Russia’s elite wants Putin out, his successor in mind: Ukraine’s intelligence chief


Russian elites are reportedly intent on deposing President Vladimir Putin, according to Ukrainian intelligence, with a successor already in mind.

The inflammatory complaint came on Sunday from the Main Intelligence Directorate of Ukraine’s Defense Ministry via a post on the ministry’s official Facebook page. The post boldly begins with “Poisoning, sudden illness, accident – Russian elite consider possibility of eliminating Putin”.

“In the environment of the Russian business and political elite, a group of influential figures opposing [Vladimir Putin] is formed,” the post read. “Their goal is to oust Putin from power as soon as possible and restore economic ties with the West, which were destroyed by the war in Ukraine.

Ukrainian intelligence officials say a group of Russian elites are planning to remove Russian President Vladimir Putin from power following the invasion of Ukraine. Above is a snapshot of Putin during a meeting with other members of the Russian government in March 2022.
Mikhail Klimentiev/Sputnik/AFP via Getty Images

The alleged group not only plans to potentially assassinate Putin, according to the post, but has also decided on a potential successor: Alexander Bortnikov, who is currently the director of Russia’s Federal Security Service and led the analysis of Ukraine’s population. and military capabilities. before the recent invasion.

The top management says Putin and Bortkinov had a falling out recently, with the Russian president blaming his subordinate for the country’s struggles to gain control of Ukraine. Bortkinov would now work with the group of Russian elites to devise potential ways to eliminate Putin.

“It was Bortnikov who recently fell out of favor with the Russian dictator,” the post claims. “The official reason for the fall of the head of the FSS is fatal miscalculations in the war against Ukraine. It was Bortnikov and his department who were responsible for analyzing the opinions of the Ukrainian population and the ability of the Ukrainian army.”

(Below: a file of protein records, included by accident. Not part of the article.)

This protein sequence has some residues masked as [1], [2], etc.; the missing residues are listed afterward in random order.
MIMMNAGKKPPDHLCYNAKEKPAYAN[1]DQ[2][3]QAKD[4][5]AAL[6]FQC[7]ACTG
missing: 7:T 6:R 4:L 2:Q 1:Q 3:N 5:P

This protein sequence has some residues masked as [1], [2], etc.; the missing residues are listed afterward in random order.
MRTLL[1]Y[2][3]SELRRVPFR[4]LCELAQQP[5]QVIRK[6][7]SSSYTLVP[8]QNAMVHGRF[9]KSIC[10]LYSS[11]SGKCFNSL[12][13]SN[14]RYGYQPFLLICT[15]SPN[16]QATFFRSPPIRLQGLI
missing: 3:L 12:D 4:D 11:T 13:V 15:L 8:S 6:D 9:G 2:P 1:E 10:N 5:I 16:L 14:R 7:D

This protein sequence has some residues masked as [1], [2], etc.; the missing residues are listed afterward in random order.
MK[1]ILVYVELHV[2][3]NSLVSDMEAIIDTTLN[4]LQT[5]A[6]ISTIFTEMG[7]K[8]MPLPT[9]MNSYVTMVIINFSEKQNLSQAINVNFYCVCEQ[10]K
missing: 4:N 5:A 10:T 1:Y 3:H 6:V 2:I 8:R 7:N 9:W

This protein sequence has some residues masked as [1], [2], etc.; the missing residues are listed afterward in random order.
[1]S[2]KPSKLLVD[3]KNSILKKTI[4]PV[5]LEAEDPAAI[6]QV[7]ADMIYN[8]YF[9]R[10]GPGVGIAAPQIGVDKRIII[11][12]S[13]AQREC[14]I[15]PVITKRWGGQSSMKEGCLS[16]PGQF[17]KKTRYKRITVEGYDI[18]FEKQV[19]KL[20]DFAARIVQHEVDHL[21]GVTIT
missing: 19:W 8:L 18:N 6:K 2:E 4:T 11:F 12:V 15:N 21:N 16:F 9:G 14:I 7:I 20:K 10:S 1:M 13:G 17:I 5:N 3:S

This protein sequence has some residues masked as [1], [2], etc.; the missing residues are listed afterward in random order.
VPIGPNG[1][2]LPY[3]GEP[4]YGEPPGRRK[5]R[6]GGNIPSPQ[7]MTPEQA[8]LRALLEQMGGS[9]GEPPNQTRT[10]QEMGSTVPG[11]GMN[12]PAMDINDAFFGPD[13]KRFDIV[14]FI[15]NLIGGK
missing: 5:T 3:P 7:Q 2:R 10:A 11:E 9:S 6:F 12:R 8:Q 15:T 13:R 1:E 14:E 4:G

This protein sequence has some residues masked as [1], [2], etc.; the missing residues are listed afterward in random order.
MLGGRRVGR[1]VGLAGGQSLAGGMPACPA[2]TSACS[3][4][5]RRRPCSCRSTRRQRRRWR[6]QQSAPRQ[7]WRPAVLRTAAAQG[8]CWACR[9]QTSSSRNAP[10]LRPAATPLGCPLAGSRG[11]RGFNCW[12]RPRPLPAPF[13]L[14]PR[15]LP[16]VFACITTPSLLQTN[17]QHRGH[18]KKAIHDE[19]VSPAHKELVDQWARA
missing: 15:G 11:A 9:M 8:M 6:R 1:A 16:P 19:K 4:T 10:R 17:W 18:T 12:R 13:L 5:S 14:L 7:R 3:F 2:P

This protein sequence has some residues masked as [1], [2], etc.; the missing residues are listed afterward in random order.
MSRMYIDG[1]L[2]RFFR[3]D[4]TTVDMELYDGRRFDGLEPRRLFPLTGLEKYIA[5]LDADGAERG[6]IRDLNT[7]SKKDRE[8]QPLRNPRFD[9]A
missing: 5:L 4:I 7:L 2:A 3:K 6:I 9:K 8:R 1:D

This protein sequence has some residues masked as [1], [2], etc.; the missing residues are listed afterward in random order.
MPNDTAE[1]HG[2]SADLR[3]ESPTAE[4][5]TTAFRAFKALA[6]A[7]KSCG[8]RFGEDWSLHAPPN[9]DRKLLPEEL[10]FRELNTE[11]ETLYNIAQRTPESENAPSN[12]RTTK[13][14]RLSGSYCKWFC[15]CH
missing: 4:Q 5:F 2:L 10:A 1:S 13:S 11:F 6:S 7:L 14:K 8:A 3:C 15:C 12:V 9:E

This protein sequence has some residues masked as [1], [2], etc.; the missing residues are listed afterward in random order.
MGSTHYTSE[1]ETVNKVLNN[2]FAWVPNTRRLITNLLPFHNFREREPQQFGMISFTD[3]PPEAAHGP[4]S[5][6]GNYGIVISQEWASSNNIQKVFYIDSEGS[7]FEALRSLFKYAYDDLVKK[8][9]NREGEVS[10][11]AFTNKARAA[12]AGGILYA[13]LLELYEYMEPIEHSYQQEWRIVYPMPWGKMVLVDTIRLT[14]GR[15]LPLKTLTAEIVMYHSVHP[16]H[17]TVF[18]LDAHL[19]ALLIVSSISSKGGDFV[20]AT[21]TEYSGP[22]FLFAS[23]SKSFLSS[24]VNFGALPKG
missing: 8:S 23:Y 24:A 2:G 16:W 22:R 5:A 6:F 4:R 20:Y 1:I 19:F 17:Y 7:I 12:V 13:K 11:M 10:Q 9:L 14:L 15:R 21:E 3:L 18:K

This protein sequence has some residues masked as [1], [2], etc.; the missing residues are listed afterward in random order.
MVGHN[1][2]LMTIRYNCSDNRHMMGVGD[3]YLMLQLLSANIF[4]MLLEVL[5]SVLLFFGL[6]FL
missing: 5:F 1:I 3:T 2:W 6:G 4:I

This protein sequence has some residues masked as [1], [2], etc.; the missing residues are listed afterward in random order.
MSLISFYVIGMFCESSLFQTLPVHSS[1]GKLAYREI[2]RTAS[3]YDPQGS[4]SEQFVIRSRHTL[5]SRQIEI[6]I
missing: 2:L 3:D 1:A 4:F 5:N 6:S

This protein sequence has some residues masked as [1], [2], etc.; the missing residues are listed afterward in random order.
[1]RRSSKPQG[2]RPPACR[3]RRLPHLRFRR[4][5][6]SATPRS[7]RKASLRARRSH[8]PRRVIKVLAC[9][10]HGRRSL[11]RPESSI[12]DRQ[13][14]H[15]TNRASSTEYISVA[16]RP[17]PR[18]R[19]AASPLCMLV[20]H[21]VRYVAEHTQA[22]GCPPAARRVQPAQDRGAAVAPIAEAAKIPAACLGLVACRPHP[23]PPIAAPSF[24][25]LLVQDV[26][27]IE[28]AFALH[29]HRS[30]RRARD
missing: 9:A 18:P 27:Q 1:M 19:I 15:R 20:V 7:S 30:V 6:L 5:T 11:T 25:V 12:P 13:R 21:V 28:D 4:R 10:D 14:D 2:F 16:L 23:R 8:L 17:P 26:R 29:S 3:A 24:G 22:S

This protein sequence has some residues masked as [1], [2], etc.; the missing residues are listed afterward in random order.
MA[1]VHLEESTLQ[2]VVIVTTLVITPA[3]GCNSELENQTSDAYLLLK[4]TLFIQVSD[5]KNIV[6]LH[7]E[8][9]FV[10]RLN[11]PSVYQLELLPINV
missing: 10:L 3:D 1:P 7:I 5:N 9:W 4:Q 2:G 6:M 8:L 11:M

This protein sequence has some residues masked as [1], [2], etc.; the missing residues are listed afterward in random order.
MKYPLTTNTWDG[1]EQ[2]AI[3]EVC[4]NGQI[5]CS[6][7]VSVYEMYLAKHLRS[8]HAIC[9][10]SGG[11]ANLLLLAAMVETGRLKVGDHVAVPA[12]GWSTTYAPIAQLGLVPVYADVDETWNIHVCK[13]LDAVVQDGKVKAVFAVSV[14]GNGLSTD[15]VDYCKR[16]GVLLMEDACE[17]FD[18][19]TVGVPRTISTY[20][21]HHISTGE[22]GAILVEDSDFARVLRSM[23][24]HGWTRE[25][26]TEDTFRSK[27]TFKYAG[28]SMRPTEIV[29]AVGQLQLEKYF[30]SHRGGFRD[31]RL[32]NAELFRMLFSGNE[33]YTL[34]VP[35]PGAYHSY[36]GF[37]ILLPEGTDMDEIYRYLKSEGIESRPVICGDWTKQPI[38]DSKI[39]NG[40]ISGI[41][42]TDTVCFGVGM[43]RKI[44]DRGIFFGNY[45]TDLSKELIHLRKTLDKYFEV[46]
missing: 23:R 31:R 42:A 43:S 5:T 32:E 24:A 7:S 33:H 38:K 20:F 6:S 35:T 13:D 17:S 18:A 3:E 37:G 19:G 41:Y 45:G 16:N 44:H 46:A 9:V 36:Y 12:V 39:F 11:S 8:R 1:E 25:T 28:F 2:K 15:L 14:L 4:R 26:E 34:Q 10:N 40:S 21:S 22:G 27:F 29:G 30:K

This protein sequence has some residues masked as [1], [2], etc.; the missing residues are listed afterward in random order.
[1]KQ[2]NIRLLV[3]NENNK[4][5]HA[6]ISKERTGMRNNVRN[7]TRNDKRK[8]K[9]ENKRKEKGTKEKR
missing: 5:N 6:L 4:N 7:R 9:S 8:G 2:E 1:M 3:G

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The possibility that Putin will be forcibly removed from power, either by assassination or by other means, has been a constant topic of conversation on the world stage since the start of the invasion of Ukraine. While this conflict has inflicted immense losses on the Ukrainian people and crippling economic sanctions have been imposed on Russia as a result, the notion, while controversial, has persisted.

Republican Senator Lindsey Graham, originally from South Carolina, has recently come under fire for repeatedly suggesting that Putin must be assassinated to end the Ukraine conflict. Experts warn that such rhetoric could give the impression that the US government supports the antagonistic idea.

“The only way this ends is if someone in Russia takes this guy down,” Graham tweeted on March 3. “You would be doing your country – and the world – a great service.”

White House press secretary Jen Psaki strongly denounced his words and assured the international community that the Biden administration was not advocating for such action.

“No, we’re not advocating killing the leader of a foreign country or regime change,” Psaki said at a press conference the day after Graham’s tweet. “That is not the position of the United States government and certainly not a statement you would hear coming out of anyone working in this administration.”




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